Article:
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4 Ways Gravity Lives Up to the Hype — and 1 Way It Doesn’t

1) It’s not so much a movie as an all-consuming, mindblowing cinematic experience.

Director Alfonso Cuaron’s cinematographer and visual and sound effects teams have created an immersive 3D spectacle with few parallels in the history of moviemaking. Sound like hyperbole? You’ll be hearing a lot more along the same lines, because no film has ever made you feel space in all its awesome, terrible majesty like Gravity.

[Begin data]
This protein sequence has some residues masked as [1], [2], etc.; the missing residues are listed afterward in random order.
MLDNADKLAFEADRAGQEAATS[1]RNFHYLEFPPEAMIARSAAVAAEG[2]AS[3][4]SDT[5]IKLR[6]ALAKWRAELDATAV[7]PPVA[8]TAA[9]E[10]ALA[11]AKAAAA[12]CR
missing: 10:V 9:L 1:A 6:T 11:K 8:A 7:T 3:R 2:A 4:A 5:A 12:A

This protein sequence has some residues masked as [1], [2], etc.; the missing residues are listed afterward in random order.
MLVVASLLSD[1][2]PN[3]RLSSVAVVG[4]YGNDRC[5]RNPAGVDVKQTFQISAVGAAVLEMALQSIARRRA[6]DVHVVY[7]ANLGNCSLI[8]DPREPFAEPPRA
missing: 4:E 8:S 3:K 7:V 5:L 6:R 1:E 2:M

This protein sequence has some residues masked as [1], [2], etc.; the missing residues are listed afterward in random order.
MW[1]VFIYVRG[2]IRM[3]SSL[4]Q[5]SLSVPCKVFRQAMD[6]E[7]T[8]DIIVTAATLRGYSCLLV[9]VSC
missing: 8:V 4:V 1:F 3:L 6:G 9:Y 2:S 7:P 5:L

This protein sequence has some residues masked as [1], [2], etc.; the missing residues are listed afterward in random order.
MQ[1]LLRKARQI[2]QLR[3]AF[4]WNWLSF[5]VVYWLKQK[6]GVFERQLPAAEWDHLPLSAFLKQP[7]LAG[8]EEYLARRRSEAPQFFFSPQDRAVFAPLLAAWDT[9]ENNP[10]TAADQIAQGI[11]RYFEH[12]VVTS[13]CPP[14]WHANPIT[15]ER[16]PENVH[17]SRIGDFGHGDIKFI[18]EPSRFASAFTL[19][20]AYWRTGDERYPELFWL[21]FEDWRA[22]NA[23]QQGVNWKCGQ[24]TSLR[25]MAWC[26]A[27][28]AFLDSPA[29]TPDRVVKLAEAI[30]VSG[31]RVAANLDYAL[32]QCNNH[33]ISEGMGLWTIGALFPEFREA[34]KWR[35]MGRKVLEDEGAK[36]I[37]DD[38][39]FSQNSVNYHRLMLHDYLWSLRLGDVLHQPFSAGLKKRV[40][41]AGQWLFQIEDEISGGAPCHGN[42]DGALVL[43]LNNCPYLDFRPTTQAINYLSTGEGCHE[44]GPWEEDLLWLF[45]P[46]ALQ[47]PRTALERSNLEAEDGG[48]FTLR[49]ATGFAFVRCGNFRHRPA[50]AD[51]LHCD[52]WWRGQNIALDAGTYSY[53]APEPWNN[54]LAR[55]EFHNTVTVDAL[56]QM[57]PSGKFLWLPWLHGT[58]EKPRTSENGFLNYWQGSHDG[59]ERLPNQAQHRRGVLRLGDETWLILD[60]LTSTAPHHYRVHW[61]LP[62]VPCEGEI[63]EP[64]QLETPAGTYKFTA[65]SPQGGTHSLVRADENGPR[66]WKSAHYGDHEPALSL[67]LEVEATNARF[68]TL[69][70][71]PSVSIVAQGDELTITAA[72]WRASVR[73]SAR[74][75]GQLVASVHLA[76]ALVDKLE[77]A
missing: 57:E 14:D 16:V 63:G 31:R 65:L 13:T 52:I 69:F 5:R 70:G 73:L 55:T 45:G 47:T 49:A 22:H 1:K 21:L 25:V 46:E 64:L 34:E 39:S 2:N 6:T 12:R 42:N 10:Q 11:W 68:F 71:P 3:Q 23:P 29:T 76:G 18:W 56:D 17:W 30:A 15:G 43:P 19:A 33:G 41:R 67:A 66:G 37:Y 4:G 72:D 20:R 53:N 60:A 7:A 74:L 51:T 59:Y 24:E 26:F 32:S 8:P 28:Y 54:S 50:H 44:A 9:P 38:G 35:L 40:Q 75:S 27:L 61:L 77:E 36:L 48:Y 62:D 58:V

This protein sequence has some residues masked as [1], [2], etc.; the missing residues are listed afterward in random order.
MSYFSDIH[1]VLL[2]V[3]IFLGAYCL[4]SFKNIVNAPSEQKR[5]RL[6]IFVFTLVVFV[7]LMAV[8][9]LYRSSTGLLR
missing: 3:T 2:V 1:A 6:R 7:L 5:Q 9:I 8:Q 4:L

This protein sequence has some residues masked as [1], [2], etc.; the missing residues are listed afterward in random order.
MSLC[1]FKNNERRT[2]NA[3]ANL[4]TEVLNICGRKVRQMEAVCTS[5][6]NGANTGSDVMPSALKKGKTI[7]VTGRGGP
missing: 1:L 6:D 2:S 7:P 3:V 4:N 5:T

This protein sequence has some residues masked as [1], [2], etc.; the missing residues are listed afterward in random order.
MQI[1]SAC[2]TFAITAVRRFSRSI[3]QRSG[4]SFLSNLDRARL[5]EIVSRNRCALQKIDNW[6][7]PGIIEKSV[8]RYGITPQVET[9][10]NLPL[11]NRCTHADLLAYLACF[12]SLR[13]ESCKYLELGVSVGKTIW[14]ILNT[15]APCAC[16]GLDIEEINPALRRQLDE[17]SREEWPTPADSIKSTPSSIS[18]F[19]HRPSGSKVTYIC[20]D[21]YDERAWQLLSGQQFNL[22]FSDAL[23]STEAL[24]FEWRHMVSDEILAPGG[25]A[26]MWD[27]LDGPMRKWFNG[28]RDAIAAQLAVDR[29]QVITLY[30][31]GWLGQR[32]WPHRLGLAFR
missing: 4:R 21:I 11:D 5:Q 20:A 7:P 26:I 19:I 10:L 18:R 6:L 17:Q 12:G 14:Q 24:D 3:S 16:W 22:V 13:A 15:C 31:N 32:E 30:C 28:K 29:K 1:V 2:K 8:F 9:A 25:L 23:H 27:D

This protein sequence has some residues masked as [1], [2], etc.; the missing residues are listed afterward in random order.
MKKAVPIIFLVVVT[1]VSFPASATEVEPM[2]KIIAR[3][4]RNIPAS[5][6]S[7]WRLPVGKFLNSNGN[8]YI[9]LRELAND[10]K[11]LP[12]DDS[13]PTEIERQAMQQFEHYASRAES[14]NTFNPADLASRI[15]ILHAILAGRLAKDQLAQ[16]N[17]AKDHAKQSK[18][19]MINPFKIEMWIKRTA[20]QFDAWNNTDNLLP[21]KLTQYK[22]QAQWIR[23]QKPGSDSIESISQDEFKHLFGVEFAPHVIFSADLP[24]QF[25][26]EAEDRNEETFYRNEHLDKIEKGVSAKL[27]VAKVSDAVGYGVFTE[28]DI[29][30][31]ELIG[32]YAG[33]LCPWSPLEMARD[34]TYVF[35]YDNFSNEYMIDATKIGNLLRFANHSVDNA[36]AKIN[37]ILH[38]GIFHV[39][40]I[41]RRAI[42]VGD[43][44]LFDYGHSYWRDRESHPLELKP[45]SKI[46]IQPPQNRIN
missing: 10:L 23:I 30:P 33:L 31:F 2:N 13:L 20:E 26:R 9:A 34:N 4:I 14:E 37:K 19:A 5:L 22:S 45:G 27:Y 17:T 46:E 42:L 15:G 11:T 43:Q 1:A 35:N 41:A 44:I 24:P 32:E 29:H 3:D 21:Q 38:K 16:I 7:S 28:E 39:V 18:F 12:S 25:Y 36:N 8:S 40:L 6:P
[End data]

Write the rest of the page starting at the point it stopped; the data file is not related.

When Sandra Bullock and George Clooney, playing U.S. astronauts, get caught up in a debris belt and separated from their spacecraft and from one another, you’ll be spellbound by the scale of what they’re up against. When sound effects can’t be deployed (there is no sound in space, although there is plenty of it inside the helmets of the characters and inside the pressurized chambers of the various spacecraft they visit), a magnificently evocative musical score takes over, providing an approximation of what the catastrophic events the astronauts are witnessing might sound like on Earth, or in the imaginations of the overwhelmed characters.